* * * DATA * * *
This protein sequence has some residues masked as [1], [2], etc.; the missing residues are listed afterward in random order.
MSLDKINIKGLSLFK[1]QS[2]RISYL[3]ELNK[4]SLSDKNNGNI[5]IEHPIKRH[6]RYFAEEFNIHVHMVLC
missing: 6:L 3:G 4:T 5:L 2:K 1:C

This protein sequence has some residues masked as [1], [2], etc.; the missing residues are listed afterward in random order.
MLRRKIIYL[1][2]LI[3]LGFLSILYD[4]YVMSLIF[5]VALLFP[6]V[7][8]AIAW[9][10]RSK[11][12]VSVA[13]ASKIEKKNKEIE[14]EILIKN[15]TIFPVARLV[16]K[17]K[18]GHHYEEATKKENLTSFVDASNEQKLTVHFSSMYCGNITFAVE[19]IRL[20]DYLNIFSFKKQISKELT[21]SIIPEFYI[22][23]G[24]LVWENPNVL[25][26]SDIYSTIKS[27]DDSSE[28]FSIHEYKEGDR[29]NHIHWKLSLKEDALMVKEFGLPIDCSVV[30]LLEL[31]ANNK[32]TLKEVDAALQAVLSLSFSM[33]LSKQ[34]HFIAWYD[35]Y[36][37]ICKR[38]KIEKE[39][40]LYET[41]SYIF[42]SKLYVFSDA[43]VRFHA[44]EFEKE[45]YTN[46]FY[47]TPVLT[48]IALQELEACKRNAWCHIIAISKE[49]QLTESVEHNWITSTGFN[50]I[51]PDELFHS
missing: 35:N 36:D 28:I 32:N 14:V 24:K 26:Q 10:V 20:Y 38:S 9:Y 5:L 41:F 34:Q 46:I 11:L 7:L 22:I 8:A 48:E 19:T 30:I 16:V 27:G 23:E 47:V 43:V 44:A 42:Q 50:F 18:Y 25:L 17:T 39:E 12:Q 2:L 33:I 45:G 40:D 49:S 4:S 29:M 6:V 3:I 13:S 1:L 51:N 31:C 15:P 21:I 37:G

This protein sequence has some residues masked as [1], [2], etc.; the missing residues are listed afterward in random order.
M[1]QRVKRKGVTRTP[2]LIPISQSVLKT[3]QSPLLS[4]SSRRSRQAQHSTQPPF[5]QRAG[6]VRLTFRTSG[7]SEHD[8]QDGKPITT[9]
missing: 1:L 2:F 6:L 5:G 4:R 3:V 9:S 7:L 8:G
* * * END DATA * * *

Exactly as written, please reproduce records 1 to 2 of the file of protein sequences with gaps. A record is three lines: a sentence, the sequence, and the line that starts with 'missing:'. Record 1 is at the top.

This protein sequence has some residues masked as [1], [2], etc.; the missing residues are listed afterward in random order.
MSLDKINIKGLSLFK[1]QS[2]RISYL[3]ELNK[4]SLSDKNNGNI[5]IEHPIKRH[6]RYFAEEFNIHVHMVLC
missing: 6:L 3:G 4:T 5:L 2:K 1:C

This protein sequence has some residues masked as [1], [2], etc.; the missing residues are listed afterward in random order.
MLRRKIIYL[1][2]LI[3]LGFLSILYD[4]YVMSLIF[5]VALLFP[6]V[7][8]AIAW[9][10]RSK[11][12]VSVA[13]ASKIEKKNKEIE[14]EILIKN[15]TIFPVARLV[16]K[17]K[18]GHHYEEATKKENLTSFVDASNEQKLTVHFSSMYCGNITFAVE[19]IRL[20]DYLNIFSFKKQISKELT[21]SIIPEFYI[22][23]G[24]LVWENPNVL[25][26]SDIYSTIKS[27]DDSSE[28]FSIHEYKEGDR[29]NHIHWKLSLKEDALMVKEFGLPIDCSVV[30]LLEL[31]ANNK[32]TLKEVDAALQAVLSLSFSM[33]LSKQ[34]HFIAWYD[35]Y[36][37]ICKR[38]KIEKE[39][40]LYET[41]SYIF[42]SKLYVFSDA[43]VRFHA[44]EFEKE[45]YTN[46]FY[47]TPVLT[48]IALQELEACKRNAWCHIIAISKE[49]QLTESVEHNWITSTGFN[50]I[51]PDELFHS
missing: 35:N 36:D 28:I 32:N 14:V 24:K 26:Q 10:V 20:Y 38:S 9:Y 5:L 41:F 34:Q 46:I 11:L 7:L 22:I 8:A 48:E 19:T 30:I 16:V 27:G 23:E 47:V 43:V 44:A 42:Q 50:F 18:Y 25:L 17:T 39:E 12:Q 2:L 33:I 45:G 40:D 49:S 4:S 29:M 6:V 3:I 13:S 1:L 51:N 31:C 15:P 21:I 37:G